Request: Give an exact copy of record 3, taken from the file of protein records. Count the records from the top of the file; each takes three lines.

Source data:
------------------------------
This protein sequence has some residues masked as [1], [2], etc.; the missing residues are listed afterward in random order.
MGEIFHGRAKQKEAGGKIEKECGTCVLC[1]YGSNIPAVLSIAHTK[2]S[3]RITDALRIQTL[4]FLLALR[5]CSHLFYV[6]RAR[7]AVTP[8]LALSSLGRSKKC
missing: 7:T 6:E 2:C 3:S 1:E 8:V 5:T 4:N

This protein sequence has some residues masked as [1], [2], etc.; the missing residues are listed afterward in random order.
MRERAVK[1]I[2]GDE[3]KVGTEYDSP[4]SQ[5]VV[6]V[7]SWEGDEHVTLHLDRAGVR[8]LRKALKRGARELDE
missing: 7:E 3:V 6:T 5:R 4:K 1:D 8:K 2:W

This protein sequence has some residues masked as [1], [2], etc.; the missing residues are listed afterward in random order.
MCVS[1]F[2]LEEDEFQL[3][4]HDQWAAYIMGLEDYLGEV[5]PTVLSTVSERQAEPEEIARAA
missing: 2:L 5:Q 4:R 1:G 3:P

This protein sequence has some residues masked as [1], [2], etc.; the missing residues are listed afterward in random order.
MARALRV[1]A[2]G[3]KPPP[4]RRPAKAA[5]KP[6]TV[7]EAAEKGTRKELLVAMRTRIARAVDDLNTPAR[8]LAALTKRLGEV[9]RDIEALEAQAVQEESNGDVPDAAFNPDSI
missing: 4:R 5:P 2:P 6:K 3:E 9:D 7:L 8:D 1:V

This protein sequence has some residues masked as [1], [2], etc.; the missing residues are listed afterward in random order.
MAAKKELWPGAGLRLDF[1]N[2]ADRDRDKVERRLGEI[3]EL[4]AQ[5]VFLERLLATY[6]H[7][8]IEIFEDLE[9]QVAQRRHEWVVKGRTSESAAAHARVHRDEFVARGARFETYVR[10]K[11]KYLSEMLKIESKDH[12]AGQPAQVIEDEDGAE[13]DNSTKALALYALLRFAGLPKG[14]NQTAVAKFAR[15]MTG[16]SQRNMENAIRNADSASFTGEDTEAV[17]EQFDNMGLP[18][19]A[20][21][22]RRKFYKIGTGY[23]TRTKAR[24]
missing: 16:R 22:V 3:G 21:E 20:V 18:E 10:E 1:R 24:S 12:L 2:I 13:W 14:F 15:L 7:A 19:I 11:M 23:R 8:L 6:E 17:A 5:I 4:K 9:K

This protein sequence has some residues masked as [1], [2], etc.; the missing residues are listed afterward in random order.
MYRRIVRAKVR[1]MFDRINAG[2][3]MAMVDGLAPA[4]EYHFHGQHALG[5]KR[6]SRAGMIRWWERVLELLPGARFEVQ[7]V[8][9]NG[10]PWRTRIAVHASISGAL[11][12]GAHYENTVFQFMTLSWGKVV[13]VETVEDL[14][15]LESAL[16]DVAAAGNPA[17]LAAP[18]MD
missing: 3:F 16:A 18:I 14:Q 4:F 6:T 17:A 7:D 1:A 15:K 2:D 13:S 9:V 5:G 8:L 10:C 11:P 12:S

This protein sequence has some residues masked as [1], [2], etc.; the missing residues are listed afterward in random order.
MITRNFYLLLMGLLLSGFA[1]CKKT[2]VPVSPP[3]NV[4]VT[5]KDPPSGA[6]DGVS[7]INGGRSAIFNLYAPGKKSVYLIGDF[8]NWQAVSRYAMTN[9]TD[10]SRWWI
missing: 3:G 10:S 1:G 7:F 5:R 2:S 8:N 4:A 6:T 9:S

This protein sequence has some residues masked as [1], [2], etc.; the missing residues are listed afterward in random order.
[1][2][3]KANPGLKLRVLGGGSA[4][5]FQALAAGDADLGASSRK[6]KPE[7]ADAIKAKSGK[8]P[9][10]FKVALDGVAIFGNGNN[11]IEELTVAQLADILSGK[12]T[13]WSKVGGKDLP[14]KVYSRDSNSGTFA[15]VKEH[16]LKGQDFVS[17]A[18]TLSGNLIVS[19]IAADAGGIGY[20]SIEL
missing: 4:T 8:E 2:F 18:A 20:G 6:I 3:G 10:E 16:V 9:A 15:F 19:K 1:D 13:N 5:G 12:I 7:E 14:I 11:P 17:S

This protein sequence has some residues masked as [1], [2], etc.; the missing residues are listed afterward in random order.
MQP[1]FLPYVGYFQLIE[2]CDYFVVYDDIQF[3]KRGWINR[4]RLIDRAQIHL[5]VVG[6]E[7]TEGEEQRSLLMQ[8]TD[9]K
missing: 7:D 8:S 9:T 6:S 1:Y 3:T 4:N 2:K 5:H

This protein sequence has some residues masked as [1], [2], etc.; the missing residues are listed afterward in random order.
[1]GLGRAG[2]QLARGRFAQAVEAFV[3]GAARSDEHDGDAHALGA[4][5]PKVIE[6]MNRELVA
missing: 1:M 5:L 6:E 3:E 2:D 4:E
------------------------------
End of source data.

This protein sequence has some residues masked as [1], [2], etc.; the missing residues are listed afterward in random order.
MCVS[1]F[2]LEEDEFQL[3][4]HDQWAAYIMGLEDYLGEV[5]PTVLSTVSERQAEPEEIARAA
missing: 2:L 5:Q 4:R 1:G 3:P